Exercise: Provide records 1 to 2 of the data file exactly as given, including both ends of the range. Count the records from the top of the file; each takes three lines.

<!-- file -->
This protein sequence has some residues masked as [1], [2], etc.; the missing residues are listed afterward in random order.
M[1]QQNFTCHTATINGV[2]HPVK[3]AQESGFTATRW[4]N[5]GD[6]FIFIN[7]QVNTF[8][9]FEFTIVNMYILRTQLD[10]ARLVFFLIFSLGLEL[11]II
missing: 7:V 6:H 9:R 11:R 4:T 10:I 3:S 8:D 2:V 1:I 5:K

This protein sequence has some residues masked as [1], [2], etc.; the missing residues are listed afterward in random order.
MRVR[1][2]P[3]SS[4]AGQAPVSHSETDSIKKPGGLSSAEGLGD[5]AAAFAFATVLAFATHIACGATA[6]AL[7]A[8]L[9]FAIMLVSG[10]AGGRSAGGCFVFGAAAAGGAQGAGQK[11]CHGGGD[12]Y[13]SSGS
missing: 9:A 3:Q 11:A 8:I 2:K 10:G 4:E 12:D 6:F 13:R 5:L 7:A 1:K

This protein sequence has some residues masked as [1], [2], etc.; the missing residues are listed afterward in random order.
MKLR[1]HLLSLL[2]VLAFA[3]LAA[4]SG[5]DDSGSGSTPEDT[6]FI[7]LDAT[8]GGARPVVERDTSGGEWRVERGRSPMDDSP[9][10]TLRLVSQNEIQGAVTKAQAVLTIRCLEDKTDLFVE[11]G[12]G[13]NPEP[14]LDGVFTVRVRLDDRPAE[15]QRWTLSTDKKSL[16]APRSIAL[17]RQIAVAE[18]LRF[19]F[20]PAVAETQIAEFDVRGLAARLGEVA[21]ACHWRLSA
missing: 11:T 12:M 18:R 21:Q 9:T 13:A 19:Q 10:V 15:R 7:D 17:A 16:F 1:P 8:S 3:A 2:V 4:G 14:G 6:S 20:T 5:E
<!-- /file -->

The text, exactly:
This protein sequence has some residues masked as [1], [2], etc.; the missing residues are listed afterward in random order.
M[1]QQNFTCHTATINGV[2]HPVK[3]AQESGFTATRW[4]N[5]GD[6]FIFIN[7]QVNTF[8][9]FEFTIVNMYILRTQLD[10]ARLVFFLIFSLGLEL[11]II
missing: 7:V 6:H 9:R 11:R 4:T 10:I 3:S 8:D 2:V 1:I 5:K

This protein sequence has some residues masked as [1], [2], etc.; the missing residues are listed afterward in random order.
MRVR[1][2]P[3]SS[4]AGQAPVSHSETDSIKKPGGLSSAEGLGD[5]AAAFAFATVLAFATHIACGATA[6]AL[7]A[8]L[9]FAIMLVSG[10]AGGRSAGGCFVFGAAAAGGAQGAGQK[11]CHGGGD[12]Y[13]SSGS
missing: 9:A 3:Q 11:A 8:I 2:K 10:G 4:E 12:D 6:F 13:R 5:L 7:A 1:K